Locationism is when people talk about the brain as if its activities or functions happen or are governed in just one location. For example, someone may say, "Here is the place in the brain for talking and the location for balking and the place for walking." I have blogged about this misperception before, e.g, here, here, and here. For some reason, I guess because it makes explanations easier and the brain simpler, the notion hangs on and on and on.
Related to a different, alternative theory—that a brain function results from the brain working as a team and not at a single location—is this new research. From "‘Brain waves’ challenge area-specific view of brain activity" (KU LEUVEN):
Our understanding of brain activity has traditionally been linked to brain areas – when we speak, the speech area of the brain is active. New research by an international team of psychologists led by David Alexander and Cees van Leeuwen (Laboratory for Perceptual Dynamics) shows that this view may be overly rigid. The entire cortex, not just the area responsible for a certain function, is activated when a given task is initiated. Furthermore, activity occurs in a pattern: waves of activity roll from one side of the brain to the other.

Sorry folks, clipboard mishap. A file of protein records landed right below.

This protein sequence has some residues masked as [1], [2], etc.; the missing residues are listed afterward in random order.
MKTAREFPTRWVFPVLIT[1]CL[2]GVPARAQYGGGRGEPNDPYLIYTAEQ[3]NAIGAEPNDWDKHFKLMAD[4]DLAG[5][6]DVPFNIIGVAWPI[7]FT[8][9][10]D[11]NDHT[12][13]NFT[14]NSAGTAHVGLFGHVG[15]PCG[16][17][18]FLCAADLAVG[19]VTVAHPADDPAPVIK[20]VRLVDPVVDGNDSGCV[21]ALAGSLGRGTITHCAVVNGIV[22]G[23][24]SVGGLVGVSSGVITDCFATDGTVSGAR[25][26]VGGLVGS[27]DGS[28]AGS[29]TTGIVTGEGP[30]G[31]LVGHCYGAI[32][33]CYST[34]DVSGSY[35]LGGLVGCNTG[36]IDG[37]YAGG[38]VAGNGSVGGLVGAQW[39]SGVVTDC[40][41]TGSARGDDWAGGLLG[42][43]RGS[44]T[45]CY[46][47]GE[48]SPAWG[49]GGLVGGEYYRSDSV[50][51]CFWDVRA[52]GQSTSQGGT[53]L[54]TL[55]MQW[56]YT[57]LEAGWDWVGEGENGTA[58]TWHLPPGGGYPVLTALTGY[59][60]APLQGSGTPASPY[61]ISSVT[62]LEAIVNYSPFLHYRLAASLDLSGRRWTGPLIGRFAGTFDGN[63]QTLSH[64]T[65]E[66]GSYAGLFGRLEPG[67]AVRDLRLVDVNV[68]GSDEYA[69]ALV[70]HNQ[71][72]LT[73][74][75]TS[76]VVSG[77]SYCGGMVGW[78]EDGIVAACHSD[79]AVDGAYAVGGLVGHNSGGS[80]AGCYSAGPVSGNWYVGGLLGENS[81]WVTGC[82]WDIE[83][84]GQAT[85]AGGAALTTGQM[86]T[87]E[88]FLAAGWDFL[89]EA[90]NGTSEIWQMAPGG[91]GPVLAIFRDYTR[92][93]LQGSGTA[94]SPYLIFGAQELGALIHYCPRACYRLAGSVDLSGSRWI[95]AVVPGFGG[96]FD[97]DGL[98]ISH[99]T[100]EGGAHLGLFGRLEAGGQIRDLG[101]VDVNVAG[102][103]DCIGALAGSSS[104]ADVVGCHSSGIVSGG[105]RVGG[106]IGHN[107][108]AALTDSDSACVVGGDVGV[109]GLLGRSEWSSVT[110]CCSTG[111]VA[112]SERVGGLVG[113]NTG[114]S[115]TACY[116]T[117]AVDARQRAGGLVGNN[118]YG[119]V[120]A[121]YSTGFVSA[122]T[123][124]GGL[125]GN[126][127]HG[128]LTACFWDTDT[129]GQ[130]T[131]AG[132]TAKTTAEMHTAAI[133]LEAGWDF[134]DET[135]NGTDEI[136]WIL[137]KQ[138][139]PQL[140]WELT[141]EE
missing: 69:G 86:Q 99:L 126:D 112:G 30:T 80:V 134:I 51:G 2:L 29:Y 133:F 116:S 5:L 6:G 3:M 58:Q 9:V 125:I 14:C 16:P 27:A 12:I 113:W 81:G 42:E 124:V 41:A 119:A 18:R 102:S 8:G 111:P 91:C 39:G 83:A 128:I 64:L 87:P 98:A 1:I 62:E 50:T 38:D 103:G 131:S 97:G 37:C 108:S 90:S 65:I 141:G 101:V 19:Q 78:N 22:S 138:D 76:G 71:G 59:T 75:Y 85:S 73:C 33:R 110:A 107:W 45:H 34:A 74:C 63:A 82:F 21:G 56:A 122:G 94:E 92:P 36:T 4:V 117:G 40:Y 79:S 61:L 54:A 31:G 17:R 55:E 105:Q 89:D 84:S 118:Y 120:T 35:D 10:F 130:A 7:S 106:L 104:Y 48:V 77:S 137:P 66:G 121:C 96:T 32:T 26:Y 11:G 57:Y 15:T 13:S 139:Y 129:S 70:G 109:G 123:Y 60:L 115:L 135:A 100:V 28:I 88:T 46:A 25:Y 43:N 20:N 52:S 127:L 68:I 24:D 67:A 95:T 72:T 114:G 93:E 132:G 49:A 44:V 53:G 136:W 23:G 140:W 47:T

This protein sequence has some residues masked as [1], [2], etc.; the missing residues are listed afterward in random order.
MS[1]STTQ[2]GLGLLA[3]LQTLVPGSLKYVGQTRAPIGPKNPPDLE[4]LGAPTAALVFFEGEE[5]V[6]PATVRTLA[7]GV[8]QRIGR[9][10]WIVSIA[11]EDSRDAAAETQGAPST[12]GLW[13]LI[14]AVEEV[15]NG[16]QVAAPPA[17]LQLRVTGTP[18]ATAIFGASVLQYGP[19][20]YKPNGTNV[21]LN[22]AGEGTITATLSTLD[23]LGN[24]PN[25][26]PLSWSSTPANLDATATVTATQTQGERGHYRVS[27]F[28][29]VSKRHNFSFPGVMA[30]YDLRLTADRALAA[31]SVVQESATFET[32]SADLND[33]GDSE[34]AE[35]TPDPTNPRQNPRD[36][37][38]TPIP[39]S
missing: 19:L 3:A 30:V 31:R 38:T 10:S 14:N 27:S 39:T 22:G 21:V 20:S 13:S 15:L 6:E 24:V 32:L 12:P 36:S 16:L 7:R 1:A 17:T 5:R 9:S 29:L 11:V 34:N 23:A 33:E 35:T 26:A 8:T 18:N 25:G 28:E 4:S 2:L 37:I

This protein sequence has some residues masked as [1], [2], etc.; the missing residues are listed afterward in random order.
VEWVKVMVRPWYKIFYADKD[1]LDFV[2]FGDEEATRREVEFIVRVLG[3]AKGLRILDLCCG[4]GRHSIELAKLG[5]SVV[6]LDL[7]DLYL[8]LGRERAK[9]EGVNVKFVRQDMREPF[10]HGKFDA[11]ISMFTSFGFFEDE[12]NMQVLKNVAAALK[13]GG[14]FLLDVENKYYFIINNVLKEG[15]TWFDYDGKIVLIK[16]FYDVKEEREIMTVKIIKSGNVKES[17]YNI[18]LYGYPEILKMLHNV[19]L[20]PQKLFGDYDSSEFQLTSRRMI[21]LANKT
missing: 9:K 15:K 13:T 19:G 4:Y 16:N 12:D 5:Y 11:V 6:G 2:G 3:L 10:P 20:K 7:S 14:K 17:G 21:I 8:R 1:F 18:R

The brain can be studied on various scales, researcher David Alexander explains: "You have the neurons, the circuits between the neurons, the Brodmann areas – brain areas that correspond to a certain function – and the entire cortex. Traditionally, scientists looked at local activity when studying brain activity, for example, activity in the Brodmann areas. To do this, you take EEG's (electroencephalograms) to measure the brain’s electrical activity while a subject performs a task and then you try to trace that activity back to one or more brain areas."
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